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STRATFOR-Dispatch: Egyptian Unrest and the Former Soviet Union Read more: Dispatch: Egyptian Unrest and the Former Soviet Union

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Analyst Eugene Chausovsky examines the reasons why it is unlikely the unrest in Egypt will have a contagion effect on the countries of the former Soviet Union.

Read more: Dispatch: Egyptian Unrest and the Former Soviet Union | STRATFOR

As unrest in Egypt continues to unfold there has been speculation in the mainstream media that similar developments could occur across the former Soviet Union. This is unlikely to happen for many reasons as there are simply too many differences, from political to cultural, between Egypt and these countries. However, there are a few states that are at risk for political and social instability for their own reasons unrelated to Egypt, especially Kyrgyzstan, Tajikistan and Azerbaijan.

Before we get to the specific conditions in each of these countries I’d like to make note of some general differences to keep in mind. Politically, the power of the regime in most FSU countries is rooted in the security and intelligence apparatus as opposed to the military in Egypt. Also, many countries in the former Soviet Union are not pro-Western and therefore do not need to prove the legitimacy of their regimes to the West. But at the same time they are more prone to Western political influence as was seen in the wave of color revolutions that swept the region in the early to mid-2000s. That being said there are a few states that are at risk of instability for their own reasons.

The first is Tajikistan. There has been violence and instability in the country over the past few months, especially since there was a high-profile prison break in the eastern part of the country last August. The government and security forces have since then been cracking down on what it calls Islamist militants, which may in fact be opposition elements from the country’s civil war from 1992 through 1997. The government has also been cracking down on religious movements by shutting down mosques, banning Islamic dress and preventing students from traveling abroad to Islamic schools. Tajikistan is therefore the country to watch most closely as the lines are blurred between terrorism, political unrest and religious movements.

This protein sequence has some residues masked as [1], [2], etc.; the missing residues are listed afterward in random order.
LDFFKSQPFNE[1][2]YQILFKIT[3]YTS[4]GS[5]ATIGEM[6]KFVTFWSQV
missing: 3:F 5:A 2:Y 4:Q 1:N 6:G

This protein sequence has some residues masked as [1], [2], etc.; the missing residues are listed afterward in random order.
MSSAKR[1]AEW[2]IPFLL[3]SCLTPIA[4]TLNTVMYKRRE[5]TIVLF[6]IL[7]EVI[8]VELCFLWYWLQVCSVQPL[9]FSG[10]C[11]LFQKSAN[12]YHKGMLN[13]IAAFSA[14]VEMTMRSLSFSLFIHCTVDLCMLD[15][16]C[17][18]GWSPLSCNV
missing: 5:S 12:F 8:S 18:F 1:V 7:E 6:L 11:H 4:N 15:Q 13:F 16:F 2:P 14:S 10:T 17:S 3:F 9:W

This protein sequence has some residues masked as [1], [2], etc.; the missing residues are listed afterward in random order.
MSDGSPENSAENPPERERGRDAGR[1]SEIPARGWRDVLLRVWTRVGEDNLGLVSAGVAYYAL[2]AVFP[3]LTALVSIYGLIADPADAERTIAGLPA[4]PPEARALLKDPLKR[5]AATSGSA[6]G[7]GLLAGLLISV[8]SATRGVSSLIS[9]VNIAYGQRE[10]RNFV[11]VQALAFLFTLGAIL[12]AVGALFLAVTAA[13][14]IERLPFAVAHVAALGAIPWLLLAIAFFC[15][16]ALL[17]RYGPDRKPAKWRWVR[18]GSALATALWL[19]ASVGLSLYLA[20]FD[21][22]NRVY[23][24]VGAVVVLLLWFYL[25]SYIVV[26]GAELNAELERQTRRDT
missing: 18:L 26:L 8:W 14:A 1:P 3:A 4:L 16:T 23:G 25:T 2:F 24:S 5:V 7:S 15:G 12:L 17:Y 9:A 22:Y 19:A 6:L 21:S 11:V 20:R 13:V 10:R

Kyrgyzstan is another country that is at risk of instability as it is the only country in Central Asia that has actually succumbed to revolution, most recently last year. Protests are common throughout the country and they are also simmering ethnic tensions between Krygyzs and Uzbeks in the country. Combined with the weakness of the security apparatus another uprising in the country can occur from even the most minor flare up.

Azerbaijan is yet another country to watch as the government has faced pressure even before the uprising in Egypt began. This was caused by the decision of the government to ban hijabs from being worn in secondary schools, which caused a lot of discontent from the religious communities in the country. The situation in the country has been relatively calm since protests occurred following the decision but the question of religion has remained a controversial topic and one that has dominated public discourse. Also this is an issue that has been exploited by outside powers, particularly Iran, to stir unrest in the country. At the end of the day, the Egypt scenario repeating itself in countries across the former Soviet Union is highly unlikely. But at the same time, some of these countries will face indigenous problems that could threaten the political stability of the regimes and the security of the populations at large.

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Written by jonbustrom

Februarie 8, 2011 la 1:38 am

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